Although the patient populations we tested were infected by all four serotypes, patients from Mahosot Hospital were mainly infected by DENV-3 (83.3%), reflecting the DENV-3 outbreak occurring at that time in Vientiane  and those from Salavan mainly by DENV-1 (88.9%). Therefore, it was not possible to evaluate potential differences in RDT and FP dengue detection according to serotype. Additional studies are needed to better assess the effect of temperature storage in the efficiency of RNA recovery from RDT. Moreover, this study was performed in Salavan Provincial Hospital where staff are familiar with sample collection for testing in the central hospital. Study at other provincial and district hospitals, and eventually health centers, over a longer period would be useful to assess the sustainability of this strategy. And finally it would be important to test this process using other dengue RDT brands to see if this technique could be generalized.
Dengue RDTs are becoming important diagnosis tools in dengue epidemic management and is the only diagnostic test, when any are available, in provincial hospitals and health centers in Laos. It is expected that their use will be extended into more remote areas . Therefore, positive dengue RDTs could be, in Laos and elsewhere in rural Asia, appropriate devices for sample storage and easy transportation to higher-level facilities for dengue serotype RT-PCR determination. RDTs and dried blood spots (DBS) should be considered as potentially infectious and thus handled appropriately . One might imagine that the collection of used RDT could become a standard procedure, however this would require additional experiments to assess if RDT could be modified, as by pre or post chemical treatment, to improve RNA preservation and recovery. Although filter paper is of low cost and easily distributed it would not be needed where dengue RDTs are used for routine diagnosis. Used NS1 RDTs could be collected and transported for batched RT-PCR by national surveillance programs.
This technique may also permit dengue envelope sequencing for deeper molecular epidemiology analysis from RNA purified from RDTs. This could greatly increase availability of dengue epidemiological data from previously inaccessible tropical areas by facilitating dengue confirmation tests and strain identification to aid surveillance and public health interventions. This will also be of considerable importance if dengue vaccines are introduced. In addition, negative dengue RDTs could also be evaluated for PCR for other viruses causing similar clinical syndromes, such as chikungunya and zika viruses, to aid in differential diagnosis. As RDTs become increasingly used for a diversity of diseases, further exploration to look at what ‘added value’ could be extracted could be important for public health.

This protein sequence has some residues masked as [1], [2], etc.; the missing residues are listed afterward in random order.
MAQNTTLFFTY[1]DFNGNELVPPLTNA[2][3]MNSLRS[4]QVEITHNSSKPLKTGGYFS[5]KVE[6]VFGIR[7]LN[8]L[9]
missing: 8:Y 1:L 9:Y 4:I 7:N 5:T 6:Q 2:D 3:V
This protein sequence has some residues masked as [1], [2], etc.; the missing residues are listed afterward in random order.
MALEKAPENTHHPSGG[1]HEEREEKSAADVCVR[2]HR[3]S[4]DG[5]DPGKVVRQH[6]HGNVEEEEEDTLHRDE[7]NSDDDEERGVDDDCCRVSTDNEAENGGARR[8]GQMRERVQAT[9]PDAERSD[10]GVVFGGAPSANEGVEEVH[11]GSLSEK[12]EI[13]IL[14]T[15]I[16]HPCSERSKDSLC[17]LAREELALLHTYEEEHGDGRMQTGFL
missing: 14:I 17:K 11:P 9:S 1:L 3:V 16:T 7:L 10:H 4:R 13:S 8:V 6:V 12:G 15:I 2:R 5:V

S1 Fig. Overview of all extractions performed with each virus isolate dilution.
S1 Table. Clinical feature and laboratory RDT results for patients included in the study.
S2 Table. Quantification by DENV All RT-PCR of dengue RNA recovered by FP, RDT and direct extractions from virus isolates.
Dir Ext: Direct extraction, FP: filter paper. Virus isolate dilution 104 = dilutions with a virus titer of 4.3x104 copies/ml, 105 = 4.3x105 copies/ml and 106 = 4.3x106 copies/ml.
S3 Table. Agreements in RT-PCR results with neat serum extraction for all RNA purification techniques for groups of patients from Mahosot.
A: patients NS1 positive by RDT. B: patients with less than 5 days of fever on admission. C: patients with more than 5 days of fever on admission.
S4 Table. Results of serotyping RT-PCR performed for each RNA purification.
A: For the 99 patients admitted at Mahosot Hospital. B: For the 362 patients admitted at Salavan Hospital.
S5 Table. Agreements in RT-PCR results with neat serum extraction for all RNA purification techniques for groups of patients from Salavan.
A: patients NS1 positive by RDT. B: patients with less than 5 days of fever on admission. C: patients with more than 5 days of fever on admission.
We are very grateful to the patients and to Ass. Prof. Bounthaphany Bounxouei the Director of Mahosot Hospital, Dr Rattanaphone Phetsouvanh, Director of the Microbiology Laboratory, the staff of the Infectious Disease Center and the Microbiology Laboratory, Director and staff of Salavan Provincial Hospital, Ass. Prof. Chanphomma Vongsamphan, the Director of Department of Health Care, Ministry of Health, and Prof. Eksavang Vongvichit, Minister of Health, Lao PDR for their very kind help and support.
Conceived and designed the experiments: ADP PNN SDB NK NC. Performed the experiments: MV KP OS. Analyzed the data: MV ADP SJL. Contributed reagents/materials/analysis tools: MM SK XdL. Wrote the paper: MV ADP PNN SDB NK NC.